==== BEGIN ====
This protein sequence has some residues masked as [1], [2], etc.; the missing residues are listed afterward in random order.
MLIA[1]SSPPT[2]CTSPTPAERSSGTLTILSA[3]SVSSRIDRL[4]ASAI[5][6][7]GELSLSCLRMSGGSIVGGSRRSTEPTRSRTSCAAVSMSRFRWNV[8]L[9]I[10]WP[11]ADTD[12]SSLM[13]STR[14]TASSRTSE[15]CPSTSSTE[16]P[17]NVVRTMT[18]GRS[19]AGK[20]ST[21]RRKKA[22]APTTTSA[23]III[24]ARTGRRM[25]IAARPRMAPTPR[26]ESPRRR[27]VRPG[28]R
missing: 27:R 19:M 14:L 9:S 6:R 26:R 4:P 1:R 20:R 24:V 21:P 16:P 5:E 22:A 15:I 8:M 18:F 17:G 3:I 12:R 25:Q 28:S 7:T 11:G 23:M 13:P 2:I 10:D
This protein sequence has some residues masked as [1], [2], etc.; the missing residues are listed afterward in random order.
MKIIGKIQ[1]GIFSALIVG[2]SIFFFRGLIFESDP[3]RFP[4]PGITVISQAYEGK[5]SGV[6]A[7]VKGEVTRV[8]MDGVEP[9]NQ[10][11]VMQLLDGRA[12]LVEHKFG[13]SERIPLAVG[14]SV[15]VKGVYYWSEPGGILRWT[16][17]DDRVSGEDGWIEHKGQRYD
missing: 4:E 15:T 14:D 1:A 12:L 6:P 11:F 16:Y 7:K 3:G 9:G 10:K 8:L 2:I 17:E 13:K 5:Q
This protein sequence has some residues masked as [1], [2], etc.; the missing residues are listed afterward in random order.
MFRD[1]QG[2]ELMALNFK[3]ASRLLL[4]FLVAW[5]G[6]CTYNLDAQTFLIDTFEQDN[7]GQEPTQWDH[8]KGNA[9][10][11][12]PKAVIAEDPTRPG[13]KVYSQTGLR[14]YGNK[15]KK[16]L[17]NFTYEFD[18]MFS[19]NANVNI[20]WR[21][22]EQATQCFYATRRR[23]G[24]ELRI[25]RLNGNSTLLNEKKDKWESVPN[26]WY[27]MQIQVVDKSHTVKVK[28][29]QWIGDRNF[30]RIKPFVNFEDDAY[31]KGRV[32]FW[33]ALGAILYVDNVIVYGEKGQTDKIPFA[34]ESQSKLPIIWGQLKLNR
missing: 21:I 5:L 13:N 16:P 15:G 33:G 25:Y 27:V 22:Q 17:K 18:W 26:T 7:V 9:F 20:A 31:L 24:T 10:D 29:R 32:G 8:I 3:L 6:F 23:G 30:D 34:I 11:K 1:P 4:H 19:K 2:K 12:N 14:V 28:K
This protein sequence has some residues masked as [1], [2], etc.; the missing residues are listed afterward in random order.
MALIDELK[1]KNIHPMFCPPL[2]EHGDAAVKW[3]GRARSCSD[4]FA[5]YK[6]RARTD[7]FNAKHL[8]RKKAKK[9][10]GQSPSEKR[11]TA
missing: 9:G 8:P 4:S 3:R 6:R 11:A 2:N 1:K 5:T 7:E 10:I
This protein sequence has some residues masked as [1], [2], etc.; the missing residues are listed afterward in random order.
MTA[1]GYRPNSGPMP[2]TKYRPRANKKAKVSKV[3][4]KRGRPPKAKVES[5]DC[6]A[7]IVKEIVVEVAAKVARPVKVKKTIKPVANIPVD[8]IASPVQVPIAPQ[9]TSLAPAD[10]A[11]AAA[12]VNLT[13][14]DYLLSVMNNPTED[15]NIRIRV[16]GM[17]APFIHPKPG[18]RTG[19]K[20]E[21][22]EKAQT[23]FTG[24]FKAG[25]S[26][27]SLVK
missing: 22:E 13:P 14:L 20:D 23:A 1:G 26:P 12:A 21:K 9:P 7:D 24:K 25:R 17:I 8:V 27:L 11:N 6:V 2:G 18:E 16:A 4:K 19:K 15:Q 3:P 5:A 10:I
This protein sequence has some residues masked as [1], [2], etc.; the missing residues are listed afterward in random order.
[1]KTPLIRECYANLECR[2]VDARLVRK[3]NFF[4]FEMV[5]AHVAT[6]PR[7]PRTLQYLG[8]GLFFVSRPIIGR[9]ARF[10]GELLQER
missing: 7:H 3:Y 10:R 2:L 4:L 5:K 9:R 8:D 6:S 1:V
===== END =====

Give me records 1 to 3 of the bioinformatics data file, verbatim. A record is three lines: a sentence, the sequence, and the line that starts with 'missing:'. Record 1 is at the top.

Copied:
This protein sequence has some residues masked as [1], [2], etc.; the missing residues are listed afterward in random order.
MLIA[1]SSPPT[2]CTSPTPAERSSGTLTILSA[3]SVSSRIDRL[4]ASAI[5][6][7]GELSLSCLRMSGGSIVGGSRRSTEPTRSRTSCAAVSMSRFRWNV[8]L[9]I[10]WP[11]ADTD[12]SSLM[13]STR[14]TASSRTSE[15]CPSTSSTE[16]P[17]NVVRTMT[18]GRS[19]AGK[20]ST[21]RRKKA[22]APTTTSA[23]III[24]ARTGRRM[25]IAARPRMAPTPR[26]ESPRRR[27]VRPG[28]R
missing: 27:R 19:M 14:L 9:S 6:R 26:R 4:P 1:R 20:R 24:V 21:P 16:P 5:E 22:A 15:I 8:M 18:F 17:G 3:I 12:R 25:Q 28:S 7:T 11:G 23:M 13:P 2:I 10:D
This protein sequence has some residues masked as [1], [2], etc.; the missing residues are listed afterward in random order.
MKIIGKIQ[1]GIFSALIVG[2]SIFFFRGLIFESDP[3]RFP[4]PGITVISQAYEGK[5]SGV[6]A[7]VKGEVTRV[8]MDGVEP[9]NQ[10][11]VMQLLDGRA[12]LVEHKFG[13]SERIPLAVG[14]SV[15]VKGVYYWSEPGGILRWT[16][17]DDRVSGEDGWIEHKGQRYD
missing: 4:E 15:T 14:D 1:A 12:L 6:P 11:F 16:Y 7:K 3:G 9:G 10:K 8:L 2:I 17:E 13:K 5:Q
This protein sequence has some residues masked as [1], [2], etc.; the missing residues are listed afterward in random order.
MFRD[1]QG[2]ELMALNFK[3]ASRLLL[4]FLVAW[5]G[6]CTYNLDAQTFLIDTFEQDN[7]GQEPTQWDH[8]KGNA[9][10][11][12]PKAVIAEDPTRPG[13]KVYSQTGLR[14]YGNK[15]KK[16]L[17]NFTYEFD[18]MFS[19]NANVNI[20]WR[21][22]EQATQCFYATRRR[23]G[24]ELRI[25]RLNGNSTLLNEKKDKWESVPN[26]WY[27]MQIQVVDKSHTVKVK[28][29]QWIGDRNF[30]RIKPFVNFEDDAY[31]KGRV[32]FW[33]ALGAILYVDNVIVYGEKGQTDKIPFA[34]ESQSKLPIIWGQLKLNR
missing: 21:I 5:L 13:N 16:P 15:G 33:G 25:Y 27:V 22:Q 17:K 18:W 26:T 7:V 9:F 20:A 31:L 24:T 10:D 29:R 32:G 8:I 3:L 6:F 23:G 30:D 34:I 11:K 1:P 4:H 19:K 2:K 12:N 14:V 28:K